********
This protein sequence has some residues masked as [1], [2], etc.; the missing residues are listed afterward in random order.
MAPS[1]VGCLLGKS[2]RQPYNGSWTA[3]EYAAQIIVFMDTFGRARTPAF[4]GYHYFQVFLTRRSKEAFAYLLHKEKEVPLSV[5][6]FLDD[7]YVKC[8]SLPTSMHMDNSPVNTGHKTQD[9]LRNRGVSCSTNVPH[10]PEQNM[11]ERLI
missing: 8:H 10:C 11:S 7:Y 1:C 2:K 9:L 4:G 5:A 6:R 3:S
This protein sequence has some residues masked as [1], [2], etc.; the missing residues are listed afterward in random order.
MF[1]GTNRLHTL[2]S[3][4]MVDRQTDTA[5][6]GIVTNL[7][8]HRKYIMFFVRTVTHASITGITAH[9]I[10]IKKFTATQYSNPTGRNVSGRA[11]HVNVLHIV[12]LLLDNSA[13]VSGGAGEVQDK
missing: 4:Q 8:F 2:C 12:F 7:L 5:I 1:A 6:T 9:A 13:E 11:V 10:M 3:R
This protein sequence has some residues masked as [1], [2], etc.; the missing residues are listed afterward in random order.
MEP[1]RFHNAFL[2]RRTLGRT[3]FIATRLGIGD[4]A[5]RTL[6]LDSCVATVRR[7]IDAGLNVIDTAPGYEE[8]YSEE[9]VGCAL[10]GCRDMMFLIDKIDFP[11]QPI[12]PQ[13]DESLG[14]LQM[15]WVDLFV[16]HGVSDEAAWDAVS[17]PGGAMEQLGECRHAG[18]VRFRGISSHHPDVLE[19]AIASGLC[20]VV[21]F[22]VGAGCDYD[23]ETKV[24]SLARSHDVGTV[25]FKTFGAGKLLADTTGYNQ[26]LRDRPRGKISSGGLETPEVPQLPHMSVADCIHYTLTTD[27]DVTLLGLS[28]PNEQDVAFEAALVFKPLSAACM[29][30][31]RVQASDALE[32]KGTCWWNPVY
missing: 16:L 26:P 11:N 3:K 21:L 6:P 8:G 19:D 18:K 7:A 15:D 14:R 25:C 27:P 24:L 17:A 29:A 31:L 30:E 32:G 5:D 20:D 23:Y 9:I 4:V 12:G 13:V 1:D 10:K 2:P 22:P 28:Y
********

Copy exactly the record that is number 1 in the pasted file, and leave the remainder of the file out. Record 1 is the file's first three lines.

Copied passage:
This protein sequence has some residues masked as [1], [2], etc.; the missing residues are listed afterward in random order.
MAPS[1]VGCLLGKS[2]RQPYNGSWTA[3]EYAAQIIVFMDTFGRARTPAF[4]GYHYFQVFLTRRSKEAFAYLLHKEKEVPLSV[5][6]FLDD[7]YVKC[8]SLPTSMHMDNSPVNTGHKTQD[9]LRNRGVSCSTNVPH[10]PEQNM[11]ERLI
missing: 8:H 10:C 11:S 7:Y 1:C 2:K 9:L 4:G 5:A 6:R 3:S